There is this comment in Filipino Librarian that I will dissect. You may find it petty, and some may argue that it is the person's opinion so better leave it. Sorry, but I can't just leave it. Take this as an "intellectual" discourse -something that we all can think and ponder.
But before I do that, I suggest you go and read Filipino Librarian's post where the comment was made. That way, you have a working schema and an understanding to where I'm coming from. Just click the bold FILIPINO LIBRARIAN in the first paragraph and you're there.
Here is the comment-
depends. it's individual for everyone. sometimes you just gotta own your own copy of a book. sometimes it's best to just borrow. what's with the inferiority comples w/librarians these days anyway? a substantial amount of them always seem to be saying "what about us! look at us! helloooo!!" books are good, music is good, information is good. so potentially are the places that serve them: stores, internet, libraries, and informal places. who cares. each has it's own pros and cons.
First dissection - sometimes you just gotta own your own copy of a book. sometimes it's best to just borrow.
Yes. Agree. I do have my own collection of books though I'm working in a school library. I'm proud at my school library's collection, print, AV and online, however, it is a school. I have my own reading needs and interests to fill and satisfy that my school's library could not. Isabel Allende and Niel Gaiman are treasures to have, but how many "children" will read them? There are teachers who may borrow fiction also, but their professional needs come first in the school. Instead of buying a book about teaching strategies that cost Php 1,500, they can borrow a variety of books on the same topic in the school library.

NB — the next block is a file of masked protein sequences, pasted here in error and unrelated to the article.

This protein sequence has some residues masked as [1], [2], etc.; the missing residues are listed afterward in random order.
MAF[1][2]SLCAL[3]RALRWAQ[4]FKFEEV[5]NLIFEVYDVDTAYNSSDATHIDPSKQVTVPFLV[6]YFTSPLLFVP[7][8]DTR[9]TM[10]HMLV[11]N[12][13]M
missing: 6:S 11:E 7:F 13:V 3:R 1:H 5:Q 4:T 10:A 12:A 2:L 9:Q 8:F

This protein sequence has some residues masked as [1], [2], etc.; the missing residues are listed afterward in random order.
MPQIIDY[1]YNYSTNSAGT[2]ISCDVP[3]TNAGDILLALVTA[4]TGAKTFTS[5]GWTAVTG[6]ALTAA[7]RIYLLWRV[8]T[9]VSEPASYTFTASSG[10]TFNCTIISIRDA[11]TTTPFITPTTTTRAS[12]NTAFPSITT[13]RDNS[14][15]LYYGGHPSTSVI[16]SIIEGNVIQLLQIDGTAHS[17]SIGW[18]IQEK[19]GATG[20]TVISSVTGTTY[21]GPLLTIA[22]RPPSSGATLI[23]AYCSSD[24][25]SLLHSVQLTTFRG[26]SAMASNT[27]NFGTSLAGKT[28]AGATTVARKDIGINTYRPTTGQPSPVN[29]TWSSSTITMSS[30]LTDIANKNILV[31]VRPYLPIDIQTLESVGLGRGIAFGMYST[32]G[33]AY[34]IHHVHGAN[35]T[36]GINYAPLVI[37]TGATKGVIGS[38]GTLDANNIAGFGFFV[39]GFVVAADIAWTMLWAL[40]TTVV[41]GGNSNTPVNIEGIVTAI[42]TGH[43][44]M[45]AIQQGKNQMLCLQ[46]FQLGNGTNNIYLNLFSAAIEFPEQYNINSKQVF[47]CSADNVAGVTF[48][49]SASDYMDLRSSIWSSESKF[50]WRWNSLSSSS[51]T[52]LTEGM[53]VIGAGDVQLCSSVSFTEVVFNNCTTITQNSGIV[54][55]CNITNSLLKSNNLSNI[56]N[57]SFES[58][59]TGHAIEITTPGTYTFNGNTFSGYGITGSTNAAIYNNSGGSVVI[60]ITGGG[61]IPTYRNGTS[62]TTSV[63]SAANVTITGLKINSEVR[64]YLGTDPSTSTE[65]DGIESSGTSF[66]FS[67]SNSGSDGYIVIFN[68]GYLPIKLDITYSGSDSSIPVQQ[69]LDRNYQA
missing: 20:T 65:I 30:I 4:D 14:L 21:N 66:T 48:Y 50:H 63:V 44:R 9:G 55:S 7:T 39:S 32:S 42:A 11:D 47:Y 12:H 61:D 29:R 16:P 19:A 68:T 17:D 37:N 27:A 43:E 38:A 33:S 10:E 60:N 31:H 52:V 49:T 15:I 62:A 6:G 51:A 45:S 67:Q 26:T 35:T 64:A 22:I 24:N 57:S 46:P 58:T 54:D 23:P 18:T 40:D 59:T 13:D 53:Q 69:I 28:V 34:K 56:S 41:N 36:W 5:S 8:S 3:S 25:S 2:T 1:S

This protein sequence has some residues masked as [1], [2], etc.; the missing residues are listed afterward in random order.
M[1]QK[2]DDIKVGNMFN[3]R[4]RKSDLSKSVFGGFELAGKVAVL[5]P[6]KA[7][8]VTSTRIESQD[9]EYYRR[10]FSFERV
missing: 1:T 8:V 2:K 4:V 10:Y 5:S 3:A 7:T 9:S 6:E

There are different kinds of libraries catering to particular and special needs of clients. Libraries also cater to a specific reading public. Bookstores do not. Libraries offer alternative titles and more options for its clients. Bookstores offer what they have in the shelves.
One time, I was looking for Dean Alfar's Siglo (you must have figured that he's one of my favorite Pinoy writers for I always mention him in my blogs, but really, his wife Nikkiwrites better)and it turns out that the poor boostore ran out of copies. The poor saleslady could not give me an alternative, where as, a librarian who has a content and product knowledge of the library's collection can lead me to other titles of graphic novels or the speculative fiction genre.
Second dissection - what's with the inferiority complex w/librarians these days anyway? a substantial amount of them always seem to be saying "what about us! look at us! helloooo!!"
Current research shows that high degrees of student achievement is attributed to succesful library programs. Librarians are needed to run these programs. Librarians can teach and faciliatte learning. Libraries are learning laboratories. Are bookstores venues for learning? Are sales people in the bookstores have the educational preparation to facilitate learning?
Bookstores help libraries and libraries help bookstores. But in the case of the Pinoy reading and learning experiences, bookstores supercede libraries as learning avenues. If one needs a book, one goes to the bookstore. Now I don't blame people who do go to bookstores because, public libraries are lacking in the Philippines. That's reason enough why librarians must make a loud noise on the importance of libraries.
If you hear or encounter a librarian lamenting ""what about us! look at us! helloooo!!", be glad that you meet that kind. That librarian does not have an INFERIORITY COMPLEX. That librarian has a clear understanding of his/her role in the individual lives of people and in society at large.
Third dissection - books are good, music is good, information is good. so potentially are the places that serve them: stores, internet, libraries, and informal places.
With this last part of the comment, let me address my fellow librarians who are reading this post. If a person exist with this kind of "perception" about information, it's retrieval, location and access, it implicates that as a professional group, we have to strive harder. We must impact the lives of people we meet, interact and serve. And as we push further to the digital age, the challenge to do so is greater.
Back to Filipino Librarian's question. Are bookstores better than libraries? My answer is a resounding NO.
What if we turn the question over. Are libraries better than bookstores?
Do librarians always have to be on the defensive end all the time? Librarian or not, I want to hear you say your piece. Go on. I won't bite.